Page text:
As they jostle for votes in a rough campaign, Thousand Oaks Councilwomen Judy Lazar and Elois Zeanah have made it clear that they disagree on most issues.
Now, however, they have arrived at consensus on one key point: Fed up with a nasty, brutal campaign, they cannot wait for the election to be over and done with.
As the two incumbents in a 16-candidate field, both Lazar and Zeanah have come under repeated attack. Lazar has been painted as gung-ho on development, while Zeanah has been criticized for advocating extremely slow growth. Their records have been picked apart by environmental groups, homeowners’ associations and business people.
In printed flyers, public comments, television commercials and newspaper ads, fellow candidates and angry voters have denounced Zeanah for her slow-growth policies.
The latest blow came Wednesday, when a dozen residents determined to deny Zeanah votes announced that they have raised $10,000 for a blitz of opposition ads in the campaign’s final six days.
Calling themselves “Citizens to Save Thousand Oaks,” the residents urged voters to check any name on the ballot but Zeanah’s. Their freshly printed yellow signs also criticize the two candidates Zeanah has endorsed: retired filmmaker M. Ali Issari and city Operations Manager David Hare.
“We’ll do ads on the radio, in the newspapers, on airplanes--whatever it takes,” organizer Brian Collier said. “We cannot afford to have Elois Zeanah and her people in office.”
Those who object to Zeanah tend to focus on her slow-growth policies--manifested in her “no” votes opposing most development. Citing her votes against The Oaks mall renovation and Janss Mall signs, they paint her as an enemy to the business community. They contend she comes to council meetings with her mind made up, unwilling to listen to residents’ concerns.
Lazar, on the other hand, draws flak from voters who view her as part of the political establishment that has long dominated Thousand Oaks. Although she has served only one term on the council, she tends to vote in a bloc with veteran politicians Alex Fiore and Frank Schillo.
Lazar’s critics say she is too eager to accommodate big businesses such as the Auto Mall, since she negotiated with car dealers who wanted a marquee-like flashing billboard on the Ventura Freeway. They also blast her for considering building a golf course on Broome Ranch, a newly acquired piece of parkland off Potrero Road.
The philosophical schism between the two camps is clear from their endorsements.
Zeanah’s slate has received a strong endorsement from the Sierra Club and local environmental groups. Lazar, in contrast, has been backed by the president of the Conejo Valley Chamber of Commerce and has received donations from the Auto Mall and local real estate brokers.
Citing talks with voters and walks through precincts, both candidates claim widespread support.
But neither Lazar nor Zeanah is confident enough to predict victory in next week’s balloting.
“Tuesday will tell the tale,” Lazar said. “I can’t wait.”
Hoping to sway that outcome, Collier’s anti-Zeanah group has launched a major offensive. Collier refused to list contributors to his campaign, saying he wanted to focus on one issue: ousting Zeanah from office after a single four-year term.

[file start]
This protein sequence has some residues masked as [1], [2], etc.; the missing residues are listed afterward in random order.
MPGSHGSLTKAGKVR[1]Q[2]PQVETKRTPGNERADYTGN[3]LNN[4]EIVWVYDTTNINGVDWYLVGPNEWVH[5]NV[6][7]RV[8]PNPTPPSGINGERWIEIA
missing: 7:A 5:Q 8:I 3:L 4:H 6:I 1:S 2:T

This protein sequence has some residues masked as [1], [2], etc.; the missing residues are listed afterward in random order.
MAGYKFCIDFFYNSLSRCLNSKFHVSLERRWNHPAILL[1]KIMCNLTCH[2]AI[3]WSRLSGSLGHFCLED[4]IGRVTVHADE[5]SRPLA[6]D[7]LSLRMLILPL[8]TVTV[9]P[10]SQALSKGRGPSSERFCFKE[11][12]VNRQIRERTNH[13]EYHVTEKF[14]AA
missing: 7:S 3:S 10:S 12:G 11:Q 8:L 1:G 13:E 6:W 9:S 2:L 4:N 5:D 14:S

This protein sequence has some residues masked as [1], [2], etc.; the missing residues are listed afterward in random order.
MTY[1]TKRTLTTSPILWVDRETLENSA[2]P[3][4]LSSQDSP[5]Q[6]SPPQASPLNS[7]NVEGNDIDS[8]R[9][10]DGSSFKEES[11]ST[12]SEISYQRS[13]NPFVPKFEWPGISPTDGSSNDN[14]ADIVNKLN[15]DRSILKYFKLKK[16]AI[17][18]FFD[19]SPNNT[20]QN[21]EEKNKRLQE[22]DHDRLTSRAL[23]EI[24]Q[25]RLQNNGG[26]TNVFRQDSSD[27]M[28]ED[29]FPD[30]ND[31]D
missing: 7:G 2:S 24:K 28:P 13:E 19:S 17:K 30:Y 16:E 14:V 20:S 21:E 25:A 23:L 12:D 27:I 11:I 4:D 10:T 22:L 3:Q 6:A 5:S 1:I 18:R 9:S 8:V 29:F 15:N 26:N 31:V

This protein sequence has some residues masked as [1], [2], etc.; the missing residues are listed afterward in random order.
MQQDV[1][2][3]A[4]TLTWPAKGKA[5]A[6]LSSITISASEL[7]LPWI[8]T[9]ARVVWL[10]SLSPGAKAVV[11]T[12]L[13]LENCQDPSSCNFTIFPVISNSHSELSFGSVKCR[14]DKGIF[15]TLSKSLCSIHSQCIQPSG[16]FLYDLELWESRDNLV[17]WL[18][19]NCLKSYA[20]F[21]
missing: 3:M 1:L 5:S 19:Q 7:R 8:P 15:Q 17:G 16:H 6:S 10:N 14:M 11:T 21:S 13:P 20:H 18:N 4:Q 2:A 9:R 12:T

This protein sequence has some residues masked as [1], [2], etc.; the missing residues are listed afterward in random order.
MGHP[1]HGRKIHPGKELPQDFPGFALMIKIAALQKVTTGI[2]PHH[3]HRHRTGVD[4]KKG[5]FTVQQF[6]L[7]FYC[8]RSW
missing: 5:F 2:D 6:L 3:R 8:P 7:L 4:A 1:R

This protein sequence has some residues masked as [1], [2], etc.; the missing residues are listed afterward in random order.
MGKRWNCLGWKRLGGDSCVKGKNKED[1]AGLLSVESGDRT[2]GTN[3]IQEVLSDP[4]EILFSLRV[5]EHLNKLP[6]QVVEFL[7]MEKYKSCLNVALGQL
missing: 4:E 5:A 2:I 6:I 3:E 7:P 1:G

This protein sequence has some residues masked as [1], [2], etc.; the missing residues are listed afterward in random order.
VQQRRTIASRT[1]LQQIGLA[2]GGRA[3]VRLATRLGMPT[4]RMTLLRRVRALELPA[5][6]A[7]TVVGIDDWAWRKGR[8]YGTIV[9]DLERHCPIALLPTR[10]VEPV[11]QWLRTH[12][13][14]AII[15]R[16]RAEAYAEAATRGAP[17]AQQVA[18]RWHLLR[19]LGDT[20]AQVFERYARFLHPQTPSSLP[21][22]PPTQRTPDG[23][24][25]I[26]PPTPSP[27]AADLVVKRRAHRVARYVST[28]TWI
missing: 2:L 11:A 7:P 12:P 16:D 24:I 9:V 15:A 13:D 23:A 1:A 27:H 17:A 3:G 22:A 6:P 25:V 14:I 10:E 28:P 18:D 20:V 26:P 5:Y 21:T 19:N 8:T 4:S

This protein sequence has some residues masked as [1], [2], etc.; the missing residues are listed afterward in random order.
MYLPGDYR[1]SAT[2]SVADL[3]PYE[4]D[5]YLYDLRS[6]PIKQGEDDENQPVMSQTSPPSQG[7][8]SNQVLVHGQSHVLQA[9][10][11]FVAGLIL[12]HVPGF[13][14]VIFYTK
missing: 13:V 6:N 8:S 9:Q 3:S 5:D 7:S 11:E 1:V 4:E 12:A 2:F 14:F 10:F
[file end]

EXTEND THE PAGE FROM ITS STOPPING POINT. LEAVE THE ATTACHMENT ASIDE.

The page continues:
“She’s responsible for the divisiveness on the council,” Collier said in a press conference outside the Civic Arts Plaza.
Another member of the anti-Zeanah group, Raul Guttierez, added, “She’s an intransigent obstructionist who refuses to compromise.”
But the very qualities that outrage her foes serve to inspire Zeanah’s supporters. They praise her for standing up for her beliefs, for refusing to bend her philosophies to meet the circumstances.
One ardent backer, Harry Evry, wrote in a recent flyer: “Once inside the gates of City Hall, Elois would not be corrupted. She refused the enticements of the special interests and social elite, and began in earnest her crusade for consistent planning, fiscal accountability and open government.”
Determined to parry every blow from opponents, Zeanah’s camp has produced several television commercials, countless signs and an impassioned brochure.
When her foes began wearing buttons emblazoned with a red slash through a black “Z,” her supporters countered by pasting stickers on their lapels with the defiant response: “Z!”
And on Wednesday, Zeanah lashed back at her opponents, describing them as “a small group of power brokers who are very fearful that they’re about to lose their power, their stranglehold grip on this city.”
Dismissing the accusations brought by Citizens to Save Thousand Oaks, Zeanah added: “If they can’t come up with anything besides character assassination . . . I must be squeaky clean. They’re doing me a favor by giving me free advertising.”
But several veteran politicians and city leaders have said this campaign does no one a favor. Disgusted by the mud-slinging, they have described this election as the ugliest in Thousand Oaks history.
“It’s getting out of hand,” Lazar said. “I think it is sad that we have come to this. This is too good a city to have this kind of thing happen.”
Echoing both Lazar and Zeanah, Chamber of Commerce President Steve Rubenstein decried “all this name-calling and subterfuge” and said the campaign was the dirtiest he has seen in 20 years.
“There is so much anger, so much divisiveness, so much neighbor against neighbor,” Rubenstein said. “I’m just looking forward to Wednesday.”